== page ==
City Council Thursday night accepted a $419,010 federal grant enabling the full funding of two police officers for three years, with the fourth year cost to be drawn from the general fund.
Following the 6-1 vote, in which Councilwoman Liz Miele dissented, police Chief Gregory A. Foresman can give notice to the U.S. Department of Justice the city will accept a COPS Hiring Grant.
The long-awaited decision led several in the audience inside City Hall to applaud.
"I think the public has spoken," said Councilwoman Bonnie Katz. Miele said not all of the costs related to the grant were answered but gave credit to police, the mayor and council for the research done.
Mayor Gabriel J. Campana indicated he wants to restart community policing, putting the new officers in specific neighborhoods.
The city has experienced a significant drop in the number of homicides, non-negligent manslaughter, forcible rape and aggravated assaults, but a rise in home and business burglaries, thefts and stolen motor vehicles, according to the latest FBI statistics for 2009-2010.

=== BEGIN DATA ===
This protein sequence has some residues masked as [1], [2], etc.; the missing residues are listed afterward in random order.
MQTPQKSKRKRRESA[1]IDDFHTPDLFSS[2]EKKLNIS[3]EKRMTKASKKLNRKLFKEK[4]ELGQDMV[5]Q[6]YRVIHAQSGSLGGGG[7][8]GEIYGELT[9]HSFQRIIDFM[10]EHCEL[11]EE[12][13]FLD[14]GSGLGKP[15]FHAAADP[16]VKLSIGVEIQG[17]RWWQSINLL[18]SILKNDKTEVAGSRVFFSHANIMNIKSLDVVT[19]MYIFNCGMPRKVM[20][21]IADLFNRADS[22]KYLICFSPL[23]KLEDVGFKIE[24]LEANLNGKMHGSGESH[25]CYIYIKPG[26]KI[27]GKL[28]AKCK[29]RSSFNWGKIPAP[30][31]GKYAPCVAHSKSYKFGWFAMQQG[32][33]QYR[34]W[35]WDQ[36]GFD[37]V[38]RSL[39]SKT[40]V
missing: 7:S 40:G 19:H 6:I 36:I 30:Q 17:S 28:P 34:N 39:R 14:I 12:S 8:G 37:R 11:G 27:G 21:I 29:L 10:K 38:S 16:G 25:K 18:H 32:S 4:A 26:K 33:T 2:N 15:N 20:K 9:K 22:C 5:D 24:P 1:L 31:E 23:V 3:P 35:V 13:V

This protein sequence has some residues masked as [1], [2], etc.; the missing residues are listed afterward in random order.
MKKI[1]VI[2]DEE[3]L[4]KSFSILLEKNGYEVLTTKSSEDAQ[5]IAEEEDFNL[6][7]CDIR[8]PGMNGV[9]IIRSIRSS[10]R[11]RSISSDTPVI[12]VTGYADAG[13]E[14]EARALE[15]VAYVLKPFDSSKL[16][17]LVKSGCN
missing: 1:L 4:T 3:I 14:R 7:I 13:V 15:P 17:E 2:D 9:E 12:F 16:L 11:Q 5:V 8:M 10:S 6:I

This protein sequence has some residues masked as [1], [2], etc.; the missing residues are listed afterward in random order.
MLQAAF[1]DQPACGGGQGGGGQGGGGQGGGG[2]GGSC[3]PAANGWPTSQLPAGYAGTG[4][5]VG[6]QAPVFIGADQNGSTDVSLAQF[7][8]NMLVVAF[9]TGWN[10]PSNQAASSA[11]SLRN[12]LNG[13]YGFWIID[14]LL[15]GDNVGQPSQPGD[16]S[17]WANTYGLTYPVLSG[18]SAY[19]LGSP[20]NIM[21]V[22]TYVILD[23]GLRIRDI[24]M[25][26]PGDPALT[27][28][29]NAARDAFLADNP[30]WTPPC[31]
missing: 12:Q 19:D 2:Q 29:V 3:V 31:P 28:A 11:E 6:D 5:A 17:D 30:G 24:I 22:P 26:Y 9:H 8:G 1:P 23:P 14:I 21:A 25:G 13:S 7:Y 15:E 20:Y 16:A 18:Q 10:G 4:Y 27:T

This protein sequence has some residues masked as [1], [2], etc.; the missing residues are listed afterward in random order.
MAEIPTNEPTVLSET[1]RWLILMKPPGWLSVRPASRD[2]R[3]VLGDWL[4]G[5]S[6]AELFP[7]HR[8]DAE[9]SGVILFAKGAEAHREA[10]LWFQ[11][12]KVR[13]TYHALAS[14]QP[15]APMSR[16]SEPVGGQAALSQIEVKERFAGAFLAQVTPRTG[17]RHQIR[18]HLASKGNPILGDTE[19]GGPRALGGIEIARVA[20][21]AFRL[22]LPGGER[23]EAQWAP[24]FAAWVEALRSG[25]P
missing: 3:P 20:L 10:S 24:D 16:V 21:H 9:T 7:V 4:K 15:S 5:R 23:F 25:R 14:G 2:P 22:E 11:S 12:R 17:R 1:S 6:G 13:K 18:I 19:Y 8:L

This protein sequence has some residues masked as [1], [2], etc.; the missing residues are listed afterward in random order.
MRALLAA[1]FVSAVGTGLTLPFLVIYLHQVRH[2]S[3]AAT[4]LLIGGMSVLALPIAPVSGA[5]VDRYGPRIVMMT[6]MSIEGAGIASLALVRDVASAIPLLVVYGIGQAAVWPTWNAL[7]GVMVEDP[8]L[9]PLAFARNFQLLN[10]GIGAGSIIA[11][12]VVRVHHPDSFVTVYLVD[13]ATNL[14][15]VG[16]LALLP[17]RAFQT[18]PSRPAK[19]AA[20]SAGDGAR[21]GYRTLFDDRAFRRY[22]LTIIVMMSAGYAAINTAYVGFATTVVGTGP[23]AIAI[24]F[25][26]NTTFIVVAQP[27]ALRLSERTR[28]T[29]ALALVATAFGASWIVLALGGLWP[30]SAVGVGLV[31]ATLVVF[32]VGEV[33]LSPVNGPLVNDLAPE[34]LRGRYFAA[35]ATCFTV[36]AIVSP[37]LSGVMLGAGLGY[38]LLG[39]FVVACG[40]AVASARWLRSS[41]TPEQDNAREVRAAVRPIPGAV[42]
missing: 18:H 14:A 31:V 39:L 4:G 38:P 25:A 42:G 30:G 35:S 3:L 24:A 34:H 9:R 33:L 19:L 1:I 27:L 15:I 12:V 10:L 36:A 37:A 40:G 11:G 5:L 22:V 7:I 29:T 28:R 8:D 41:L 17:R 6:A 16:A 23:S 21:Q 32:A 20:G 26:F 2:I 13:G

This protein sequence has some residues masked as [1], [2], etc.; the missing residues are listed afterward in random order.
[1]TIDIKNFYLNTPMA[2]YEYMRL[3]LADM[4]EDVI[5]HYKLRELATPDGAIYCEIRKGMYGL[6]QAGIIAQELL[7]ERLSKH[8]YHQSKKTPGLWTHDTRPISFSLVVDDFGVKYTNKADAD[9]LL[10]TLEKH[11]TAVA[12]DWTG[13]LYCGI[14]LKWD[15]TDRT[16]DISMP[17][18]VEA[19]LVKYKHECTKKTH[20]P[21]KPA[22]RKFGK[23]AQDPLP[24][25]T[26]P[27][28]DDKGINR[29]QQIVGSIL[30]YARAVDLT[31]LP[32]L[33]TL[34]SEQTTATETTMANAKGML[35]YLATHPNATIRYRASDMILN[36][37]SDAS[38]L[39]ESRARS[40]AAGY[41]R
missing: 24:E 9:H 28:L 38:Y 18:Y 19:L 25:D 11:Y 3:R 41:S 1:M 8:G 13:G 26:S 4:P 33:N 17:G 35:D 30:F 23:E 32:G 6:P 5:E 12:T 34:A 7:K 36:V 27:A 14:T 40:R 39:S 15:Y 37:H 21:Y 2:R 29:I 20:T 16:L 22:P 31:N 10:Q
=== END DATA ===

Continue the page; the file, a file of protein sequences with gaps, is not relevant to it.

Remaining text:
The department's complement remains at 52 officers at the conclusion of the grant period and will not be increased unless authorized by council.
"We're not creating legacy costs," said Councilman Jonathan Williamson. "This isn't about growing a larger police force," he said; "It is about investing now for a more experienced police force at the same size if we didn't do this."
The estimated $200,000 cost for the final year is to be paid for primarily by creation of an escrow account of $50,000 a year reserved in years 2013, 2014, 2015 and 2016 to specifically cover the final year of the police salaries and benefits.
Four years ago, Williamson voted against a larger grant proposed to hire three officers because of his concerns about long-term costs. He suspected the revisions in this grant would provide more choice for whoever remains in charge in four years.
The police department anticipates losing three seasoned police agents, one lieutenant and a captain who are eligible to retire, Foresman said. At least nine police staff are expected to retire.
Foresman said he doesn't anticipate hiring the two more officers needed to begin the grant process until September at the earliest.
"We're already a year behind and I will probably have to ask for another extension until 2017," he said.
"We've exhausted the issue," said Councilman Don Noviello, who considered the grant to be plausible with the revisions and the safeguards on any punitive penalties.